As the Brexit uncertainty goes on and on, one region which is impacted more than most is Northern Ireland. The threat of a hard border between it and the Republic of Ireland is casting a long shadow over many industries there, and the catering equipment sector is no different.
With this in the background, Cookstown-based dealer JD Catering is trying to navigate through these trying times by broadening the scope of its offer. MD Jason Currie told Catering Insight: “For Northern Ireland it is a very tough time, with the Brexit border issue and the fact that we currently don’t have a devolved government. People around the border areas don’t want to expand because they don’t know what’s happening.
“In general I think we’ve had a few good years in Ireland, but that’s slowly coming to an end with a lot of businesses now going bust.”
Nevertheless, last year saw JD Catering Supplies have one of its best years, and in the first 10 months of this year it was only 3% behind 2018’s takings. “We’re moving to suit the environment,” Currie explained. “We’re selling more second hand or reconditioned equipment, along with price-conscious appliances for the Northern Irish economy.”
Ahead of each of the now-passed Brexit deadlines, the dealer saw an uptick in orders from the other side of the border. “They wanted to make sure they bought the equipment before Brexit,” said Currie. “But what happens after that? How are we going to service these machines? How are we going to get across the border – are there going to be fees or taxes? It’s just so up in the air at the minute.”
One of the ways the distributor has kept its head above water is by offering storage facilities. Currie explained: “A lot of people have been laid off on the island of Ireland, so now the entrepreneurial spirit has kicked in. A lot of one-man-bands are starting up their own businesses and they need storage.
“It’s expanding for us – we are building more storage units every year. We feel that storage is going to be the future, so that’s the direction we are going in.”
Another iron in the fire is Posh and Pans, the firm’s kitchenware and giftware sideline. Over the last decade the online portal has supplied tableware to customers including Chelsea Football Club. “Posh and Pans is about different and unusual brands that are hard to find,” said Currie. “That channel is pretty much recession-proof, it keeps ticking over.”
JD Catering Supplies did also try out producing its own pizza oven bricks a couple of years ago, but Currie reported this did not work out, recalling: “Trying to transport the bricks was a nightmare – they often broke, so we called it a day.”
However, its motor repair and maintenance venture, Cookstown Rewinds, is still going strong, after JD Catering took over the business in 2017. Plus the distributor is also starting to rent out office space for those who need to hotdesk.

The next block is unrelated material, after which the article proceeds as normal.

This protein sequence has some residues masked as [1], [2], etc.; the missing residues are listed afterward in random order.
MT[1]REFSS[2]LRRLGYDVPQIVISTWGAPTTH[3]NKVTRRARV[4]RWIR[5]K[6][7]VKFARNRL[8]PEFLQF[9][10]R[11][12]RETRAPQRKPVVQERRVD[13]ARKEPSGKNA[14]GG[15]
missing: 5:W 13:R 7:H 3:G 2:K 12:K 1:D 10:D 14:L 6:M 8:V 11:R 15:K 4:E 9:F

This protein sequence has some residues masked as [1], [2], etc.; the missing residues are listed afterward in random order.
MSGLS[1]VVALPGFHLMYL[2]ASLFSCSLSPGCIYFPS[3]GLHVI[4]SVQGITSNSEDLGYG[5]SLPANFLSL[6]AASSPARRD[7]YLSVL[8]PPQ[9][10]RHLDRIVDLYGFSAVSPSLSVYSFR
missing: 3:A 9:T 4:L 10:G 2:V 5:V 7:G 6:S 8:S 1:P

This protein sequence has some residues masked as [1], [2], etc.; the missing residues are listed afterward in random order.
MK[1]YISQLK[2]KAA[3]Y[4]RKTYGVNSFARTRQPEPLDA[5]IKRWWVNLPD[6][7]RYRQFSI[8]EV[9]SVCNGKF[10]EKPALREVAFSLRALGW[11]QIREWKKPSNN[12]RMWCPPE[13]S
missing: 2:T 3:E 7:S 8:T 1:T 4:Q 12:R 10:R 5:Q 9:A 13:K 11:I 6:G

Having fingers in so many pies is proving vital, as there is no kitchen project work forthcoming for the business. “Instead we are selling one-off items, which we are doing well with,” said Currie. “We have a lot of stock and we can meet people’s requirements with same day or next day delivery. Northern Irish operators are quite impatient, so if you have an appliance you’ll sell it – and that’s what’s kept us afloat.”
The company has 5,000ft2 of warehousing to keep stock, including a new warehouse constructed last year as an overflow.
The service and maintenance side of the business is another leading light, with JD Catering Supplies about to bring onboard an eighth engineer. “The service side is still very buoyant and because we offer a same or next day service with friendly, well-trained staff, word has quickly spread,” reported Currie. “We cover quite a lot of the country, so we are able to carry out same day repairs in around 95% of cases.
“But things have changed from last year, in that end users will wait until they have three or four items broken before they phone you, rather than just one, and get them all fixed at the same time. That’s the same with government contracts, because they have no money.”
Overall the dealer employs 17 staff, including the new engineer. According to Currie: “We must be a good company to work for – we don’t have many staff leave, and there are some who have been with us for 15-20 years. Even my father, who founded the company and is now 76, is still in the office every day.”
Currie’s father Dennis first established the company in 1972. Beginning by selling cash registers out of the boot of his car, he slowly moved into butchery equipment. Currie detailed: “He went to villages and the back roads where other salesmen wouldn’t be bothered to go. Because of that, he built up a good customer base and repeat clients. Even today they are still phoning him and asking him to do bits and pieces.”
Recent investments in the business include refreshing the van fleet, which is a process which JD Catering Supplies undertakes every 3 years. “This time we upgraded the logo, which looks very sharp now – you could nearly see them from space!” Currie joked. “That has helped to promote the business because the vans are now a lot more recognisable and people are spotting them.” Other measures the firm is taking to promote the business are through its website and social media.
When asked about his hopes for the future, Currie concluded: “To progress and grow the business my father started and be here for at least another 10 years.”